John McConville, MD, Associate Professor of Medicine (Pulmonary/Critical Care), Vice Chair for Education and Director of the Internal Medicine Residency Program has been named as a recipient of the ACGME’s 2021 Parker J. Palmer Courage to Teach Award in recognition of his outstanding contributions to the educational and training programs in the Department of Medicine.
Dr. McConville earned his MD from Penn State University in 1994 and completed his internal medicine residency, including one year as chief resident, and pulmonary/critical care fellowship training at the University of Chicago. In 2001 he was appointed to the faculty where he currently serves as associate professor of medicine. Prior to his appointment as Director of the Internal Medicine Residency (IMR) Program and Vice Chair for Education in August 2011, Dr. McConville successfully served as the Pulmonary/Critical Care Fellowship Director for 4 years where he helped redesign the subspecialty training experience into what is now recognized as one of the elite programs in the country.
As the Director of IMR Program and Vice Chair for Education for the Department of Medicine , Dr. McConville oversees the education and training of nearly 300 trainees that comprise the Department’s 4 residency programs (internal medicine, medicine pediatrics, emergency medicine and dermatology) as well 17 ACGME accredited subspecialty fellowships programs. As the IMR Program Director, Dr. McConville has worked tirelessly to enhance residency and MD/PhD recruitment, training, mentorship and satisfaction, and is directly responsible for many significant initiatives. As a leader, Dr. McConville successfully steered the IMR Program through challenging times of ACGME requirements for implementation of an 16 hour shifts for interns and implementation of new competency requirements into the housestaff curriculum. As an educational innovator, Dr. McConville developed and executed a new 4+2 curriculum for the IMR Program that has greatly enhanced the ambulatory educational experience. Dr. McConville’s central oversight of the Department’s ACGME fellowship programs has been vital to successful outcomes for continued accreditation of the sub-specialties. As a role model and mentor, Dr. McConville has mentored 9 years of chief residents, many of whom completed successful medical education fellowships and/ or conducted original biomedical research, and have matched into some of the best fellowship programs in the country. He has also fostered continued recognition of DOM faculty as leaders in medical school education.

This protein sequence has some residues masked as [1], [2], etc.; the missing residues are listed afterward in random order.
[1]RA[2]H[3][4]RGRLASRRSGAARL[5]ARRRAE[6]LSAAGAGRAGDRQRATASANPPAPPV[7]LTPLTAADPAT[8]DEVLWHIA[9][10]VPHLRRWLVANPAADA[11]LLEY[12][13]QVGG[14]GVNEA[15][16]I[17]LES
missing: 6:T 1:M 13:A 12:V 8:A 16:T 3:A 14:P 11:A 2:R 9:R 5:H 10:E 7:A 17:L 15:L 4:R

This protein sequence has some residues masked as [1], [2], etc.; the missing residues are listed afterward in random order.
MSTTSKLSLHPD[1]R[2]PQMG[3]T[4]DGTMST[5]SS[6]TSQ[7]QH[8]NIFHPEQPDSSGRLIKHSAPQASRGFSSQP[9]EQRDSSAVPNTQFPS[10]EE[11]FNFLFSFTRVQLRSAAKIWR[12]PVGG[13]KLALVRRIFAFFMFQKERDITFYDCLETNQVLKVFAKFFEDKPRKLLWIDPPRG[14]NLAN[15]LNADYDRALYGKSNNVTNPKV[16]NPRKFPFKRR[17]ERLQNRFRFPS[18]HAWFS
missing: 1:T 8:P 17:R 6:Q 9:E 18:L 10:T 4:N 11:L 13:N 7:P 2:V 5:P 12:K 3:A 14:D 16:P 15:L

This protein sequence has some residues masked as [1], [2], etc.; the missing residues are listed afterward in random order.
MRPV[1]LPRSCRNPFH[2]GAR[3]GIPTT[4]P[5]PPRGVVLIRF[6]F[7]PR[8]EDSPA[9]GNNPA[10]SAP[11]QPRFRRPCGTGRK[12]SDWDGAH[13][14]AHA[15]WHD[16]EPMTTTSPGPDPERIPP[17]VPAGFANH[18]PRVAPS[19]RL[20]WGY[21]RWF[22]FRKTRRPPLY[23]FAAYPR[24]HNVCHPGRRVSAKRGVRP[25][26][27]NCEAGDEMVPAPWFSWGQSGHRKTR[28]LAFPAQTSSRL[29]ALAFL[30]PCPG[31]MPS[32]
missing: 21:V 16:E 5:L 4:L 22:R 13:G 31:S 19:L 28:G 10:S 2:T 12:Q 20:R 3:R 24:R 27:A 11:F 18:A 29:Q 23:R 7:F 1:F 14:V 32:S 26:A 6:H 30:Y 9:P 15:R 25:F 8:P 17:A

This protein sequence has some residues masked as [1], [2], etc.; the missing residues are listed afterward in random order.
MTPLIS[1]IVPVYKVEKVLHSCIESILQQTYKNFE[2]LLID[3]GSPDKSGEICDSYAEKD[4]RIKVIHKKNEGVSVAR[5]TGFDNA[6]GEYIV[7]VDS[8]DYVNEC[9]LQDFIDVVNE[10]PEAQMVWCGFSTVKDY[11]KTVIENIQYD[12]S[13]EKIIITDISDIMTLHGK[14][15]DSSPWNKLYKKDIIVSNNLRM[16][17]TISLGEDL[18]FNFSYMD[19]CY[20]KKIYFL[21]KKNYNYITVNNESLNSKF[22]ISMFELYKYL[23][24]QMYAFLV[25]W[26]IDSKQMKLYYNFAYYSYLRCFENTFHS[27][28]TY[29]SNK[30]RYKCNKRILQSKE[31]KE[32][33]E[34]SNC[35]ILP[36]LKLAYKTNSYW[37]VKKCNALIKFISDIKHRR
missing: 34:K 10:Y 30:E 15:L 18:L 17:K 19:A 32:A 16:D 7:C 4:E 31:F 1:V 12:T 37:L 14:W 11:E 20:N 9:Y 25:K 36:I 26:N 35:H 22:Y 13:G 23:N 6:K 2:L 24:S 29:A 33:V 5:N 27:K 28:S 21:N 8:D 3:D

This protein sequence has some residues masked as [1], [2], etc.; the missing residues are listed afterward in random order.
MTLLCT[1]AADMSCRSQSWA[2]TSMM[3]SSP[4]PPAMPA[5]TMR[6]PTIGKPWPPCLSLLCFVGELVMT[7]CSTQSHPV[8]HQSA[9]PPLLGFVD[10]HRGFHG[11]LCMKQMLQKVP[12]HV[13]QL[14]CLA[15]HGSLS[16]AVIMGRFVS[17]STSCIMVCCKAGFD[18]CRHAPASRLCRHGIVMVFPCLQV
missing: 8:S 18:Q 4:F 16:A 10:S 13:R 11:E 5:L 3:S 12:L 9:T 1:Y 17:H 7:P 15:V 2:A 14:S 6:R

The Parker J. Palmer Courage to Teach Award honors program directors who find innovative ways to teach residents and to provide quality health care while remaining connected to the initial impulse to care for others in this environment. Parker J. Palmer’s book The Courage to Teach promotes the concept of “living divided no more,” which has proven relevant to teaching in academic health centers.